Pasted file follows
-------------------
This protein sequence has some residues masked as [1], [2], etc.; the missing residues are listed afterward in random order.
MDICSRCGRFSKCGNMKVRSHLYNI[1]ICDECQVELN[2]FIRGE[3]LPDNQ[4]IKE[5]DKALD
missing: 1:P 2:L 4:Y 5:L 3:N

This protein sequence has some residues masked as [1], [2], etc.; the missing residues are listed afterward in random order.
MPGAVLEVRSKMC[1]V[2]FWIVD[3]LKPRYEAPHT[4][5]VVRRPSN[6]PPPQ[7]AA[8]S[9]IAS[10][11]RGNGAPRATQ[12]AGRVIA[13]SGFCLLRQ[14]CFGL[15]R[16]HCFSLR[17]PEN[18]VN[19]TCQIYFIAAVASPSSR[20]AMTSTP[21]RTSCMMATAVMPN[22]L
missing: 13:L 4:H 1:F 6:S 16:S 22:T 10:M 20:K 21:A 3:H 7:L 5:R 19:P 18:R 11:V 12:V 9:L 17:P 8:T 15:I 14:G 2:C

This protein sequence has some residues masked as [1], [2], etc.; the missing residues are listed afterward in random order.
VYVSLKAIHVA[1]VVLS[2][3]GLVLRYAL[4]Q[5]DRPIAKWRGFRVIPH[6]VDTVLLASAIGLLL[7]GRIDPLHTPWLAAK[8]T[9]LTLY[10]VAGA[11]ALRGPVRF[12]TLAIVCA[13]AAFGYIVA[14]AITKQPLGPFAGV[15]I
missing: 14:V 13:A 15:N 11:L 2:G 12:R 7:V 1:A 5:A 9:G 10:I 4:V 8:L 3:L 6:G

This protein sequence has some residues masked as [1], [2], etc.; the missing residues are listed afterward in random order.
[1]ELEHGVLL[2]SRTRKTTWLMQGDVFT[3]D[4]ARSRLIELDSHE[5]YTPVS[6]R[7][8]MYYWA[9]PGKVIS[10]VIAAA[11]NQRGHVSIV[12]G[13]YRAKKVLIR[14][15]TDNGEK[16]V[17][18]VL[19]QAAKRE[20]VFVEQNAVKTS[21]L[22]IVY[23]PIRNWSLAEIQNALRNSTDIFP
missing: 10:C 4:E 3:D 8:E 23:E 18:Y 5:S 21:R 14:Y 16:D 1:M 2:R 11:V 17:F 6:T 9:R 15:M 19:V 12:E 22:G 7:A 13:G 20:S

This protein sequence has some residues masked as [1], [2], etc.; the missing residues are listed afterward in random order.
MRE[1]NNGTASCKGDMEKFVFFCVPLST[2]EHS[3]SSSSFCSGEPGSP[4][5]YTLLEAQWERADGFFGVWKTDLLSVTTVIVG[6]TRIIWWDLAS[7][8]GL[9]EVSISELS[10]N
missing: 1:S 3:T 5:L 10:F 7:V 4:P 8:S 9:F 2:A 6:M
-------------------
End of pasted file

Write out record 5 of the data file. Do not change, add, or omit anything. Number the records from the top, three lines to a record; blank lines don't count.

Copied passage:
This protein sequence has some residues masked as [1], [2], etc.; the missing residues are listed afterward in random order.
MRE[1]NNGTASCKGDMEKFVFFCVPLST[2]EHS[3]SSSSFCSGEPGSP[4][5]YTLLEAQWERADGFFGVWKTDLLSVTTVIVG[6]TRIIWWDLAS[7][8]GL[9]EVSISELS[10]N
missing: 1:S 3:T 5:L 10:F 7:V 4:P 8:S 9:F 2:A 6:M